Thoughts on “Where the despairing log on”

Content warning: This post discusses suicide and a forum about suicide.

Recently, I read a NYT’s piece titled “Where the Despairing Log On, and Learn Ways to Die” about a site with forum functionality where those experiencing suicidal thoughts can talk to each other. I personally don’t want to amplify the site based on its current design so I will not link to it. I also don’t have the capacity to dig into itty bitty details of this entire topic! For now though, I do want to touch on the actual site’s design, for lack of a better term, and ways in which what’s there could be improved to make the site more useful and, frankly, ethical. My hopes in sharing is that those who created the site or who might use the site can advocate for some changes and evolve what’s there rapidly as there does seem to be great harm caused in the current form (one could argue the same for Instagram or Facebook but I digress). While I did not spend more than 30 minutes on the site and don’t know how it’s changed over time, I did want to share my perspective based on just over a decade of experience working on the web.

  • Have content locked behind account creation. Currently, you can see seemingly every forum thread without ever creating an account. This seems extremely unwise for the following three points below. Update while writing this post: they did implement this since the NYT piece came out which gives me hope!
  • Have an onboarding flow that helps teach people how to navigate the platform, what resources are available, etc. I highly recommend getting in touch with folks at Koko as they had an excellent onboarding process for their app back in the day that included light coaching around dos and don’ts for interacting on the app.
  • Have numerous option to opt in and out of content. For example, someone should be able to hide threads that mention methods or to opt out of the forum functionality entirely if they want to.
  • Have the option to select what you are there for at the start. This can help folks get what they want out of the space and help those in charge of the site make more informed decisions about why folks are there (rather than guessing).
  • Don’t simply perpetuate the most popular content and instead have some level of curation/amplification in place that’s in line with the stated values of the forum rules.
  • Create long form content on nuanced topics related to suicide that balances out the forum functionality which acts as a true free for all, making it hard for folks to find what might be most helpful. For example, at my job, I’ll sometimes recap important conversations in our private LGBTQ+ group by anonymizing the discussion, getting reviews in the private channel, and sharing a condensed version publicly to both continue the convo and have a touchpoint for the future.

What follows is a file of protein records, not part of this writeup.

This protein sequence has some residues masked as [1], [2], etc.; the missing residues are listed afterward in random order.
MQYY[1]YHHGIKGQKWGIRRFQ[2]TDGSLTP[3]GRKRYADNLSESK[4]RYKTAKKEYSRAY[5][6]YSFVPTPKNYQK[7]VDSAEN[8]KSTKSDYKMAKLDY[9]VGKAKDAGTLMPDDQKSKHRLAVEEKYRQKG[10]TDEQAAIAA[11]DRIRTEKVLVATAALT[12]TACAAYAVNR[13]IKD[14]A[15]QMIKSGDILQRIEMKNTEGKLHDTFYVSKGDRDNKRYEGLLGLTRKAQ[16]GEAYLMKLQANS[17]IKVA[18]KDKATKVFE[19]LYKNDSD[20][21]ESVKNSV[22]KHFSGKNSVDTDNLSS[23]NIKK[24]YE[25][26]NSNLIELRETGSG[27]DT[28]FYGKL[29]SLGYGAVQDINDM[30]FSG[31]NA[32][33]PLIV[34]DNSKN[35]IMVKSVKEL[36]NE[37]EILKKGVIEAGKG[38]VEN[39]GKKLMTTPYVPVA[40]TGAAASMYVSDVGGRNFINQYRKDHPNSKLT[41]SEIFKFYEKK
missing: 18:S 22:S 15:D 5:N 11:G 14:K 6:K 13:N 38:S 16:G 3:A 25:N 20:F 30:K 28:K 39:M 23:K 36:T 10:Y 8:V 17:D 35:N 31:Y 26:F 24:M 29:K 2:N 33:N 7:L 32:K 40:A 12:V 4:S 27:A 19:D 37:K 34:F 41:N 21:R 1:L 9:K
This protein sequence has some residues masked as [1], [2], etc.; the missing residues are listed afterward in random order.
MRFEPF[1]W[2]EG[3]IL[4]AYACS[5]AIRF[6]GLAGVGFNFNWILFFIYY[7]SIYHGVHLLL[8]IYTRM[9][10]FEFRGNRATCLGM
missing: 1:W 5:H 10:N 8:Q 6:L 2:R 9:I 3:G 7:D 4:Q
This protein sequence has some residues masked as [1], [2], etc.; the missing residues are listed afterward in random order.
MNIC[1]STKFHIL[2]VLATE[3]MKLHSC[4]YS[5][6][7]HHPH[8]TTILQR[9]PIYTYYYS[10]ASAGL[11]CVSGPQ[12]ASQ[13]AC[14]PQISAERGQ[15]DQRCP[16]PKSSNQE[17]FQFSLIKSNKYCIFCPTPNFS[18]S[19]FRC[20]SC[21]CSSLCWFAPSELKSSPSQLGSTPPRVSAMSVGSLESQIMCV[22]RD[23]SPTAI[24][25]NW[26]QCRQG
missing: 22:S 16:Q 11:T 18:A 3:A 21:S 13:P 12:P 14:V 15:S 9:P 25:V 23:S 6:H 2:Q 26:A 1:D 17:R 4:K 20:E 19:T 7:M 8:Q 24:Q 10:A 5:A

• Amplify some content over others. In particular, de-emphasize methods and add more friction to get to conversations related to that. Currently, the content appears without any particular order making it incredibly easy to land there.
  • Lean into the community aspect of the site to evolve what’s there — ask folks what would be helpful for them rather than deciding for them! Tied to this, based on the article, it sounds like more community moderators could be advantageous.
  • Promote and partner with groups like Emotional CPR or Project Lets (who recently ran a rad Anti-Carceral Approaches to Suicide training). This helps shift the conversation from individual choices to the collective system that might be leading someone to be suicidal. It also can create more “muscles” around navigating these conversations without leaning too far in either direction (fully robbing suicidal people of their rights or encouraging folks to go through with it).

While the above ideas will undoubtedly add friction to the experience, this feels like necessary friction to help more people headed to that site to actually find a sense of community. My call is to lean into the community aspect and help the collective build muscles to have better, more nuanced conversations on their own terms. By allowing more people to interact in more ways on the site, I think it’ll ultimately be helpful to more people if that’s what the creators ultimately are aiming to do (by help, I don’t mean “save” but help feel less alone, provide resources for recovery, etc).

Side note: I wish we spent more time talking about the technical decisions behind platforms and exploring solutions in that space.


One response to “Thoughts on “Where the despairing log on””

  1. An enormous topic, I really appreciate the points you made. I think they could be applied to many “chat” sites to keep the focus of attention clearer and ethically sound. Thanks for this.

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